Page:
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Neighborhood Battle


It’s a rivalry you find in every metropolis: the slick, established neighborhood versus the scrappy upstart. In Bangkok, the former is Soi Thonglor (a.k.a. Sukhumvit Soi 55), whose restaurants, nightclubs, malls, and expensive condos are some of the city’s trendiest. On the other side of town, off Phaholyothin Road, is Soi Aree, a walkable zone of cafés, old houses, poor drainage, and—a rarity in this fresh-air-deprived city—a park with trees.

Soi Thonglor
Adviser: Alisara “Kitty” Chirapongse, social-media manager

• Eat: Thonglor is the epicenter of Japanese cuisine, the trend du jour in Bangkok. Mokkori (8/3 Thonglor 2; 66-2392-0811) serves what Chirapongse calls “crack ramen”—“because I think they put crack in it.”

• Shop: Again & Again (Market Place, Thonglor Soi 4): An upscale vintage shop founded by a designer and a former Marie Claire stylist. “It’s something different from all the in-fashion frilly girlie shops. They have this collection of secondhand leather bags and luggage that’s in really good condition.”

• Dance: Demo (Thonglor Soi 10). “They don’t play crappy hip-hop like other clubs in Bangkok. They play electronic, house, and that stuff—more farang [Westerner] friendly. But right next door is Funky Villa (Thonglor Soi 10), where all the Thai kids go to hear Gaga and Rihanna. Everyone wears supershort shorts—the ones where you can basically see the ass cheeks—with super-high heels and attitudes to match.”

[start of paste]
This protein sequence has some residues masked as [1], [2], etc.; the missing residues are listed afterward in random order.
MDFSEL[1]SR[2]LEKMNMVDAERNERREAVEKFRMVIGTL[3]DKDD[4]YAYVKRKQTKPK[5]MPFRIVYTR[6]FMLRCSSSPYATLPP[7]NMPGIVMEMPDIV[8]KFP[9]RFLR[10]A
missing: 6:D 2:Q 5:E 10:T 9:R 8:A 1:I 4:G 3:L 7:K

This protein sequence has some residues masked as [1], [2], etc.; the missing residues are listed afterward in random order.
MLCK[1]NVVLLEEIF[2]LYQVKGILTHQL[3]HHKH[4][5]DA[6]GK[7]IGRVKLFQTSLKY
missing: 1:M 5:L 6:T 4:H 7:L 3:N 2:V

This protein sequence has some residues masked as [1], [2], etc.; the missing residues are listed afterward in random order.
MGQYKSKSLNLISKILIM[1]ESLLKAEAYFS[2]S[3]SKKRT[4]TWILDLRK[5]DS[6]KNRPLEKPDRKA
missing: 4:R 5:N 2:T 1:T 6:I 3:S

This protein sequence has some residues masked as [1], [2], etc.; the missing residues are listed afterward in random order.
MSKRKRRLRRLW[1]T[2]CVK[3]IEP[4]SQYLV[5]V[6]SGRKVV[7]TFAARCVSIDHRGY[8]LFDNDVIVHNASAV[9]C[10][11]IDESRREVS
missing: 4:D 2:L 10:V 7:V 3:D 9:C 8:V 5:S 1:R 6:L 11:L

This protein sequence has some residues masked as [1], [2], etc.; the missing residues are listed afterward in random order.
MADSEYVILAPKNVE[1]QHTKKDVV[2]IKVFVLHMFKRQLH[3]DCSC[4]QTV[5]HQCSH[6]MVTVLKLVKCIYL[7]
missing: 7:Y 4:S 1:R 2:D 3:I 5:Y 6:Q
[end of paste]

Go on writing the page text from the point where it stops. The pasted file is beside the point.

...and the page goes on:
• Avoid: Vanilla Restaurant (818 Thonglor). “It’s horrible, overpriced Italian food. It’s just this place to go and sit and look pretty and show off.”


Soi Aree
Adviser: Pongsuang “Note” Kunprasop, co-founder of Dudesweet parties (dudesweet.org)

• Eat: Muse Garden (2/23 Soi Aree, Phaholyothin 7; 66-2619-5107). “It’s the kind of food you can eat three times a day. The pad Thai looks like the stuff that my grandma used to do.”

• Drink: Salt (Arisamphan Soi 4). “It’s outdoor-indoor, with a lawn and tables. I like to go early on Saturdays before going out.”

• Rest: “You can’t easily find trees in Bangkok,” says Kunprasop, but there are plenty in the Government Public Relations Department Park on Soi Ari 5, where he goes running. “Every day at six o’clock you will see old people doing t’ai chi.”

• Shop: Talad Rot Fai night antique market for vintage furniture, in an old train station on Kampaengphet Road. “Since this place is not well-known yet, you don’t see people selling piles of dusty garbage.”

• Avoid: “There’s this wine bar called Aree Alley (2/1 Arisamphan Soi 4). The food and drink are fine, but I have a problem with the decoration. It’s this glass house filled with awkwardly picked furniture.”


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